- The Washington Times - Thursday, March 17, 2016

LOS ANGELES — California’s first-in-the-nation statewide ban on reusable plastic bags could be sacked in November amid a brewing backlash over whether the measure’s effectiveness outweighs its inconvenience.

At issue is Senate Bill 270, which bans single-use plastic grocery bags and requires stores to charge at least 10 cents for alternative totes, such as paper. Passed in 2014, the law has yet to take effect pending the outcome of a veto referendum backed by the plastics industry that qualified last year for the November ballot.

The state measure is similar to hundreds of ordinances passed nationwide since San Francisco enacted the first ban on plastic carryout bags in 2007. In California alone, 137 local governments have implemented local bans on single-use plastic bags, according to Californians Against Waste.

But the repeal effort — known as Bag the Ban — comes amid signs that consumers may have grown weary of juggling their groceries or remembering to bring their canvas bags in the face of a campaign challenging the benefits of such bans.

In June, Huntington Beach became the first city in California to repeal a ban on plastic bags, voting 6-1 to reverse the 2013 ordinance after candidate Mike Posey was elected to the city council on a freedom-of-choice platform that included ditching the prohibition.

“It’s not an environmental issue,” Mr. Posey told the Orange County Register. “It’s a freedom issue.”


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The Dallas City Council voted June 8 to repeal its bag ban after a lawsuit filed by bag manufacturers and recyclers charged that the prohibition violated state law.

Last year, Arizona and Missouri moved to ban localities from enacting plastic bag ordinances, while similar measures are under consideration this year in Idaho, Indiana and Wisconsin, said Phil Rozenski, policy chair for the American Progressive Bag Alliance.

“What you see the states saying is if there’s going to be a debate on regulating products, it should happen on a state level,” said Mr. Rozenski. “The whole reason environmentalists proposed this in California is that they were saying, ‘The local bag bans aren’t effective, we need a statewide ban.’”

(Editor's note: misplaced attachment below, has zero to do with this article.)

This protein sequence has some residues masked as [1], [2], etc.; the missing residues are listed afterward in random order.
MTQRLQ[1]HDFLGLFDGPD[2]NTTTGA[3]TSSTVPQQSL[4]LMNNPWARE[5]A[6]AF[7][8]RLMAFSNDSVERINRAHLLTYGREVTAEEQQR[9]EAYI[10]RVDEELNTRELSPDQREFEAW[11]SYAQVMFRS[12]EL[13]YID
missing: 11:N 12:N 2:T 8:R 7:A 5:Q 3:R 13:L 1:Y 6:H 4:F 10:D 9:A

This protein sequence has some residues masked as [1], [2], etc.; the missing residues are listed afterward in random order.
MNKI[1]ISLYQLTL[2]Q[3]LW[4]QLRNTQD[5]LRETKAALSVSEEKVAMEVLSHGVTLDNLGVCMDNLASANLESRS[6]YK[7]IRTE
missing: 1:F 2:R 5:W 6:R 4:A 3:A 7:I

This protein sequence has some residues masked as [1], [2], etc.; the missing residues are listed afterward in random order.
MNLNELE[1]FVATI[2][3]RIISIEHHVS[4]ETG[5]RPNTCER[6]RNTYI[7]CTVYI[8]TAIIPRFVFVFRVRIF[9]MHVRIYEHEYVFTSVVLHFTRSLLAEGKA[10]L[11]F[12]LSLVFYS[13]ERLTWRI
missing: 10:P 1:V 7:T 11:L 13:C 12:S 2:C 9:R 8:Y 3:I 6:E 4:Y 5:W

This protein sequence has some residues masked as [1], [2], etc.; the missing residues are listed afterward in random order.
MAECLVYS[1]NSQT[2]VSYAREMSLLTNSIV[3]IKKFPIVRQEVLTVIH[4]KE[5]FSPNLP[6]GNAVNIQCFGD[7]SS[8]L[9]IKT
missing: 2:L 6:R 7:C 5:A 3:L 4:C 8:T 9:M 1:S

The Bag the Ban campaign is also moving to qualify a second measure for the ballot that would direct the fee charged for replacement bags to environmental projects instead of grocery stores. The industry has already spent about $5 million on the measures combined, according to the Sacramento Bee.

Lining up against the industry, which is backed by taxpayers’ groups, is a potent coalition of environmental groups, green-energy companies and top political leaders, including Democratic Gov. Jerry Brown.

“It’s not surprising that after spending more than $3.2 million, 98 percent of which is from out of state, the plastic bag industry has bought its way onto the California ballot to protect its profits,” said Mark Murray of Californians vs. Big Plastic in a statement last year.

“Every poll shows that Californians strongly support the law, and the $30 million to $50 million it will cost the plastics industry to launch a full-fledged campaign in 2016 will be proven to be an act of political malpractice, particularly since nearly half the state will no longer have plastic bags by election day,” Mr. Murray said.

Californians Against Waste estimates that “every day that California’s statewide plastic bag ban is delayed, 17 million more plastic bags are sold in the state that would not be sold if the ban were in effect.”

Elsewhere, however, localities weighing the environmental pros and cons of bag bans are finding that the results aren’t always clear cut.

In Austin, Texas, a study commissioned by the city found that its March 2013 ban had dramatically reduced litter and lowered the landfill percentage of single-use bags, but that they had been replaced by higher-density reusable plastic bags, which were actually worse for the environment.

“Indeed, the amount of single use plastic bags has been reduced, both in count and by weight. However, in their place, the larger 4 mil bags have replaced them as the go-to standard when the reusable bag is left at home,” said the June 10 report. “This reusable plastic bag, along with the paper bag, has a very high carbon footprint compared to the single use bag.”

Another result was that grocery stores stopped their plastic-bag recycling programs after they stopped offering single-use plastic bags, the report said.

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